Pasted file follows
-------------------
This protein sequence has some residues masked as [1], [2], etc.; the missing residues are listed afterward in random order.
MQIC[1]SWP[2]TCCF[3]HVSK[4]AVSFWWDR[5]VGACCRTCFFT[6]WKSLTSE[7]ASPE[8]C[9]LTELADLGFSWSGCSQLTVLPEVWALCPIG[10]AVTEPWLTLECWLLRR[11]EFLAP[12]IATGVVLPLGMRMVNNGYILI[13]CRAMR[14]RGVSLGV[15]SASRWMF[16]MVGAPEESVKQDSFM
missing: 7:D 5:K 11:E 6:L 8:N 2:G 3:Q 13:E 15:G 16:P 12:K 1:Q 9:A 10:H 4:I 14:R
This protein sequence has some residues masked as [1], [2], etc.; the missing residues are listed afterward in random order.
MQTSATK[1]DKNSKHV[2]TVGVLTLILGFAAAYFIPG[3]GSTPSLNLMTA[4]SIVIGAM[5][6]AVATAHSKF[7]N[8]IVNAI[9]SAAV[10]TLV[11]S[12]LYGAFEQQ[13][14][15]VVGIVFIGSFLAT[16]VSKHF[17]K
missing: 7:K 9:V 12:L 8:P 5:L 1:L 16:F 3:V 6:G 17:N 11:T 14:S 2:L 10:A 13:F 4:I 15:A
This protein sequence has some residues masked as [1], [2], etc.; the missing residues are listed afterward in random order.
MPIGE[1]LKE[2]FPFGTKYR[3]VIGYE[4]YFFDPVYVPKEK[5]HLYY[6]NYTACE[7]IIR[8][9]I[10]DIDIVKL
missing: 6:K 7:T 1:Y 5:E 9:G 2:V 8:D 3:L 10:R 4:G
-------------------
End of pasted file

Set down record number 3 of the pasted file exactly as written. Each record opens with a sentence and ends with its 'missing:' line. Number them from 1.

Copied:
This protein sequence has some residues masked as [1], [2], etc.; the missing residues are listed afterward in random order.
MPIGE[1]LKE[2]FPFGTKYR[3]VIGYE[4]YFFDPVYVPKEK[5]HLYY[6]NYTACE[7]IIR[8][9]I[10]DIDIVKL
missing: 6:K 7:T 1:Y 5:E 9:G 2:V 8:D 3:L 10:R 4:G